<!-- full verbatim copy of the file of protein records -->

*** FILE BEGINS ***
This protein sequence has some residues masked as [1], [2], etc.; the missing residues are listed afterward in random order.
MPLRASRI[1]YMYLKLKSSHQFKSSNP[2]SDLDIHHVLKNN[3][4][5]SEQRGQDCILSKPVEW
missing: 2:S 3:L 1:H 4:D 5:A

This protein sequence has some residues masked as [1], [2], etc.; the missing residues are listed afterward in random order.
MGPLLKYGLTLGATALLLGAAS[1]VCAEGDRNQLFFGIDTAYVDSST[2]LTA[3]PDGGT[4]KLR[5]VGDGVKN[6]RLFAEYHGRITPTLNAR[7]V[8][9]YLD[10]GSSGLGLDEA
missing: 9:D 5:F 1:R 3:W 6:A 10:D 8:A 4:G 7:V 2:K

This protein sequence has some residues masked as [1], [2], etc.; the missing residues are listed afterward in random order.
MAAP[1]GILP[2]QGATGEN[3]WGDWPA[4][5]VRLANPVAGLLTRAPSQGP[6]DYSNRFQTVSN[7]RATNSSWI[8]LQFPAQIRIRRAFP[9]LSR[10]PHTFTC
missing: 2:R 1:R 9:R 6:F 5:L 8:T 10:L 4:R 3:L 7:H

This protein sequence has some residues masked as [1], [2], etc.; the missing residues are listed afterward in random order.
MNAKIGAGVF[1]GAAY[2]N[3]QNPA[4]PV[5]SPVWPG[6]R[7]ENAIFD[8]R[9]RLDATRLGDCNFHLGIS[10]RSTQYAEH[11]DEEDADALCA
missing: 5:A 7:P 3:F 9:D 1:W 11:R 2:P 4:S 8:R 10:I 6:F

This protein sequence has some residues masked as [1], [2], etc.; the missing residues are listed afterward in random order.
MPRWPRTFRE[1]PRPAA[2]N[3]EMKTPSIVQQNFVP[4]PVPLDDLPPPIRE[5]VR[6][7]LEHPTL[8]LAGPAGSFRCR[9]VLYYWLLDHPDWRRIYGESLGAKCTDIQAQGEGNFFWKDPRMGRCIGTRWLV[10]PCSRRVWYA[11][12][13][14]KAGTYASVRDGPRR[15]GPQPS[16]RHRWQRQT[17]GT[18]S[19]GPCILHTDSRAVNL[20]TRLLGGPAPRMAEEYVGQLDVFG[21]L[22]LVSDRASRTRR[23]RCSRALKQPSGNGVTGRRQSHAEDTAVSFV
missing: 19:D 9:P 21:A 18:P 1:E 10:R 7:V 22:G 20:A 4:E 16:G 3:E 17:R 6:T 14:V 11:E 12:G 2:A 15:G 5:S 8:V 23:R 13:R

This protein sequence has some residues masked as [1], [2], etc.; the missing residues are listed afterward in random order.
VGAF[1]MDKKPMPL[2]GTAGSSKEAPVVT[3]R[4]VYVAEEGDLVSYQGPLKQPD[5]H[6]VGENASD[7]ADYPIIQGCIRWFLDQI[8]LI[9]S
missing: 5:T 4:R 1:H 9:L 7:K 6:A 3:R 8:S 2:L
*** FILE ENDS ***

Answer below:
This protein sequence has some residues masked as [1], [2], etc.; the missing residues are listed afterward in random order.
MPLRASRI[1]YMYLKLKSSHQFKSSNP[2]SDLDIHHVLKNN[3][4][5]SEQRGQDCILSKPVEW
missing: 2:S 3:L 1:H 4:D 5:A

This protein sequence has some residues masked as [1], [2], etc.; the missing residues are listed afterward in random order.
MGPLLKYGLTLGATALLLGAAS[1]VCAEGDRNQLFFGIDTAYVDSST[2]LTA[3]PDGGT[4]KLR[5]VGDGVKN[6]RLFAEYHGRITPTLNAR[7]V[8][9]YLD[10]GSSGLGLDEA
missing: 9:D 5:F 1:R 3:W 6:A 10:D 8:A 4:G 7:V 2:K

This protein sequence has some residues masked as [1], [2], etc.; the missing residues are listed afterward in random order.
MAAP[1]GILP[2]QGATGEN[3]WGDWPA[4][5]VRLANPVAGLLTRAPSQGP[6]DYSNRFQTVSN[7]RATNSSWI[8]LQFPAQIRIRRAFP[9]LSR[10]PHTFTC
missing: 2:R 1:R 9:R 6:F 5:L 8:T 10:L 4:R 3:L 7:H

This protein sequence has some residues masked as [1], [2], etc.; the missing residues are listed afterward in random order.
MNAKIGAGVF[1]GAAY[2]N[3]QNPA[4]PV[5]SPVWPG[6]R[7]ENAIFD[8]R[9]RLDATRLGDCNFHLGIS[10]RSTQYAEH[11]DEEDADALCA
missing: 5:A 7:P 3:F 9:D 1:W 11:R 2:P 4:S 8:R 10:I 6:F

This protein sequence has some residues masked as [1], [2], etc.; the missing residues are listed afterward in random order.
MPRWPRTFRE[1]PRPAA[2]N[3]EMKTPSIVQQNFVP[4]PVPLDDLPPPIRE[5]VR[6][7]LEHPTL[8]LAGPAGSFRCR[9]VLYYWLLDHPDWRRIYGESLGAKCTDIQAQGEGNFFWKDPRMGRCIGTRWLV[10]PCSRRVWYA[11][12][13][14]KAGTYASVRDGPRR[15]GPQPS[16]RHRWQRQT[17]GT[18]S[19]GPCILHTDSRAVNL[20]TRLLGGPAPRMAEEYVGQLDVFG[21]L[22]LVSDRASRTRR[23]RCSRALKQPSGNGVTGRRQSHAEDTAVSFV
missing: 19:D 9:P 21:A 18:P 1:E 10:R 7:V 22:G 20:A 4:E 16:G 3:E 17:R 6:T 14:V 11:E 12:G 2:A 15:G 5:S 8:V 23:R 13:R

This protein sequence has some residues masked as [1], [2], etc.; the missing residues are listed afterward in random order.
VGAF[1]MDKKPMPL[2]GTAGSSKEAPVVT[3]R[4]VYVAEEGDLVSYQGPLKQPD[5]H[6]VGENASD[7]ADYPIIQGCIRWFLDQI[8]LI[9]S
missing: 5:T 4:R 1:H 9:L 7:K 6:A 3:R 8:S 2:L